Saturday, Apr 21, 2018
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McNamara gets on-the-job city council training


Joe McNamara, at Superior and Jefferson, says thanks to his supporters after winning the at-large council seat.


Joe McNamara, the winner of a six-way contest for an open Toledo City Council seat, sat through a council agenda review meeting yesterday as part of the learning process for his new job.

Mr. McNamara wouldn't say whether he would support retaining the present council leadership once he takes his seat in early December after the vote from Tuesday's special election is certified by the Lucas County Board of Elections.

"I have to learn the lay of the land and talk to each member," Mr. McNamara, 29, said.

An unendorsed Democrat, he won the at-large seat with 35 percent of the vote, according to unofficial results released early yesterday. Among the challengers he defeated was Lourdes Santiago, the endorsed Democrat and appointed incumbent.

Mr. McNamara received 25,993 votes to Ms. Santiago's 22,497 (30 percent). Unendorsed Democrat Bob Vasquez received 11,475 votes (16 percent); endorsed Republican Dave Schulz received 9,376 votes (13 percent); Independent Dave Davison and unendorsed Democrat James Mohn tied for last with 2,242 votes each (3 percent each).

Mr. McNamara will fill the three years remaining in the unexpired term of Democrat Bob McCloskey, who resigned in May before his conviction and sentencing on state and federal bribery charges.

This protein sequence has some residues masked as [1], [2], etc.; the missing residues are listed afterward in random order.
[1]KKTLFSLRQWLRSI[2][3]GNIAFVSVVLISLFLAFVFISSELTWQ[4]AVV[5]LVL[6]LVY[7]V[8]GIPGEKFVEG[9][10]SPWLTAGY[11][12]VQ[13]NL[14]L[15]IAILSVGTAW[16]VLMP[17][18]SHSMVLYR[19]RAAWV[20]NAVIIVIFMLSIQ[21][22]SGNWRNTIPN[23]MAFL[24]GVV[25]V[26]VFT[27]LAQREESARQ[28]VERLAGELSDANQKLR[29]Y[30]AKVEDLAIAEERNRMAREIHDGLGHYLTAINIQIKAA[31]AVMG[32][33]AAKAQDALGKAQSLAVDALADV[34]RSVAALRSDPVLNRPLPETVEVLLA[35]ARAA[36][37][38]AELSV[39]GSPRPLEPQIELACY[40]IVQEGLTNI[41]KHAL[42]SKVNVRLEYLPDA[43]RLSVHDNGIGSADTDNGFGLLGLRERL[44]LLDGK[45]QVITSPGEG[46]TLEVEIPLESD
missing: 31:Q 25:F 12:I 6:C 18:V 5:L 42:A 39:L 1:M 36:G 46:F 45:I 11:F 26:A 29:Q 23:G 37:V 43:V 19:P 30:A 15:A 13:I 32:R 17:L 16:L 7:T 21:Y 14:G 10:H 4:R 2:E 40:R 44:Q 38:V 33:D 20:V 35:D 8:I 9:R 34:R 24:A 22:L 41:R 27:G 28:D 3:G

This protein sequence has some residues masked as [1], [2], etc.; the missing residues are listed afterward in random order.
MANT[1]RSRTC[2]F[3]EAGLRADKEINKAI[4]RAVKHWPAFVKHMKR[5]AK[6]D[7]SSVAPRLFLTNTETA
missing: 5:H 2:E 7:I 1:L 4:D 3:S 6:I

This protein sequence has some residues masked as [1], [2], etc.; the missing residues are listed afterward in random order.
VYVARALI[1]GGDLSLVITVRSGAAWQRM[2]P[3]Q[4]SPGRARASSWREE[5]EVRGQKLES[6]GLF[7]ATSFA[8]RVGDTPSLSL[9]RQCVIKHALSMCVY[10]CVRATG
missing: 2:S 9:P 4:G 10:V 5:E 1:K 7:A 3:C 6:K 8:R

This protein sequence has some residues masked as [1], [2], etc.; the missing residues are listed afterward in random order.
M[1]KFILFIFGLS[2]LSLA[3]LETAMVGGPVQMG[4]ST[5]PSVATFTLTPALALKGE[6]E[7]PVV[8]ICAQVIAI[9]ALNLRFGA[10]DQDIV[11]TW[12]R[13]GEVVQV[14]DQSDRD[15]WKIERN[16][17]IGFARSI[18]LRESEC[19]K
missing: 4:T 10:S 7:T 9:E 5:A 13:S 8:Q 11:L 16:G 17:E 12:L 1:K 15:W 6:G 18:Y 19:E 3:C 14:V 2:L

"It's been a dream of mine to serve Toledo for a long time," Mr. McNamara said. He said he looks forward to trying to put his campaign proposals into action, but acknowledged that he will need the support of other council members.

The current council president is Republican Rob Ludeman, who was elected by a coalition of four Republicans and two Democrats, including McCloskey. Ms. Santiago maintained that coalition when she was appointed in May to replace McCloskey.

There is speculation over whether Mr. McNamara will vote to retain Mr. Ludeman, who supports Mayor Carty Finkbeiner, as council president next year.

Democratic Councilman Frank Szollosi said he wants a Democrat as council president because his party holds 8 of the 12 council seats.

"The community expressed its preference for change and for Democratic leadership, and the people's body here should reflect that," Mr. Szollosi said.

Mr. Ludeman noted that Mr. McNamara was elected independently of both parties.

"I think I've done a good nonpartisan, bipartisan job and would be willing to serve until the end of my term if they so choose," Mr. Ludeman said. His District 2 councilman term ends Dec. 31, 2007.

Ms. Santiago said yesterday that she has accepted the results of the election and that she intends to continue serving the city of Toledo. She did not say whether she would seek her old job back as a senior attorney with the city tax division, from which she resigned when she was appointed to council.

Mr. Schulz said he was swamped by "a Democratic romp - a tsunami." He said he was happy that the charter amendment he initiated limiting council service to 12 consecutive years passed Tuesday.

Mr. Vasquez did not return a call seeking comment. Mr. Mohn said he was pleased with his showing.

"There's a lot of unrest in the city of Toledo and a lot of people showed that by voting for me, and I hope the City Council takes a look at that," Mr. Mohn said.

Mr. Davison said in an e-mail: "Mr. McNamara ran a good, clean race and won with honor."

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